for the benefit of the surviving mortals. It was a covenant with the whole earth      because it was the destruction of the whole earth that affected God’s heart.

God threw up into the sky his weapon of mass destruction – a bow. He put

it there in glorious technicolour rather than black and white to reflect the

intentional diversity of creation which had been destroyed and was now being

willed back to life.  It was put in the sky as a sign to the smallest daisy and

field mouse as much as to the most pious believer that God would not destroy

the created universe again by divine will.

I don’t have time here to go through the Hebrew Scriptures – the law and the          prophets and the psalms to indicate how in the Bible God stands in a direct

relationship to the earth, that the earth is a friend of God.

God delights in the regularity and irregularity of nature, as if it

were an offering to God, a love song.

The life and death of a sparrow is of consequence to God

The health of earth – as God made it – is dependent on its inhabitants.

respecting their habitat.


The witness of Jesus.

When Jesus appeared, he did not come to say, “…all the stuff about stewardship and         care of the planet is Old Testament and therefore old hat.  Now that I’m here it’s just      humans beings that matter.”

Not at all… he comes not to abolish the law and the prophets, but to endorse, to

fulfill their teaching. He doesn’t have to restate what Isaiah and Haggai and

Jeremiah wrote, he stands foursquare on their testimony eloquent.


Donald MacLeod and the proposed Harris Super Quarry


So I want to introduce perspectives much more eloquent than anything I might say.

They constitute, for me, the most concise statement of Biblical teaching on creation

spoken not by some weirdy-beardy radical, but by a conservative Calvinist

academic and Gaelic speaker whose home island, Harris in the Outer Hebrides,

was the subject of public debate. An international civil engineering company        proposed dismantling a mountain and then digging a quarry which would be one of the largest man-made holes in Europe – all to get stone aggregate for road building             throughout the continent.

The British government held an enquiry at which the mining company made a good         case for the prospect of jobs and wealth to be created in an island which had limited     employment possibilities and a less than healthy economy.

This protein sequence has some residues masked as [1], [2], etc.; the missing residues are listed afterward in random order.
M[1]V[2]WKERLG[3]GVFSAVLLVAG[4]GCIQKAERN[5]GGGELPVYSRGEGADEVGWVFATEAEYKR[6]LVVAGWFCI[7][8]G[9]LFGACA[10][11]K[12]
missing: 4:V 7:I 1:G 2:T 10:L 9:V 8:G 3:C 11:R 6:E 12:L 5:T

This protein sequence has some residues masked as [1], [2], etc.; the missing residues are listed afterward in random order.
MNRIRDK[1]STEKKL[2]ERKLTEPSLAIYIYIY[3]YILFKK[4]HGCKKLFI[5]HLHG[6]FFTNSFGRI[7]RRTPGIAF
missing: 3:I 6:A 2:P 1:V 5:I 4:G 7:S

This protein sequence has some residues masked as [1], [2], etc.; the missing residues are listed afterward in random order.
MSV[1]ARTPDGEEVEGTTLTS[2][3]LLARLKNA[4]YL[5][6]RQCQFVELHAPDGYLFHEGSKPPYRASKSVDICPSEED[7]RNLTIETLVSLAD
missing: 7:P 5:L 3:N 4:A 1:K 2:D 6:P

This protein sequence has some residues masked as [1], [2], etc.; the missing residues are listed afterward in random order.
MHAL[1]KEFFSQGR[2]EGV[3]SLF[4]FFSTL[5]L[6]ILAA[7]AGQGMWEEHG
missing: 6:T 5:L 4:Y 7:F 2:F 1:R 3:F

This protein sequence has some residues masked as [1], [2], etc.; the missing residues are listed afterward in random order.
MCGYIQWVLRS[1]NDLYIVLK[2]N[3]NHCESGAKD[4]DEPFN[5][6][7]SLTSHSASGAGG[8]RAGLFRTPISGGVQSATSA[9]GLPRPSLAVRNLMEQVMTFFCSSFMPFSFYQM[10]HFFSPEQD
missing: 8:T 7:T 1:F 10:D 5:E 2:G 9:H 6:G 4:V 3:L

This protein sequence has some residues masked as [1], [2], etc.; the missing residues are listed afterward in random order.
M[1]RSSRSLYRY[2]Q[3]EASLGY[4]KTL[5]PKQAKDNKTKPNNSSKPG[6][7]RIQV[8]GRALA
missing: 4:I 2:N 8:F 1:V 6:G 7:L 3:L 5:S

To this enquiry came people to give evidence both for an against the proposed

destruction of the mountain. Arguably the two most distinguished contributions were             made by Chief Stone Eagle of their North American Mi’kMaq nation and Donald MacLeod, Professor of Theology at the Free Church College in Edinburgh.




Here are just a few lines of what Donald said which, in my reading of the    environmental debates in the USA hold as much relevance here as they do

to British concerns.


  1. God, as creator has sovereignty over the environment

We must use it only in accordance with God’s will.


  1. Theologically, the primary purpose of creation is to serve as a revelation of God.

To spoil the creation is to disable it from performing this function.


  1. Because of the unbreakable link between humanity and the soil,

rape of the environment can result in rape of the community which lives

of the land.


  1. It is commonly argued that the primary purpose of humanity is to be

the ‘keeper’ or guardian of the earth.


But in the Hebrew language, the implication is that humanity must also be

the servant of the soil.


I raise these matters on this day which ends Earth Week, not because such things

are topical, but because they are true.


And I want you as I want myself not to patronise or be possessive about Jesus

as if he were simply our personal saviour. Rather let us honour him as the saviour of the world, the cosmos. And let our care for the earth be regarded as a legitimate

and primary practice of discipleship.





Post Script:  The outcome of the super-quarry inquiry ensured that the

environmental destruction never happened. The mountain still stands.

Copyright © WGRG, Iona Community, Glasgow, Scotland.;  Reproduced by permission.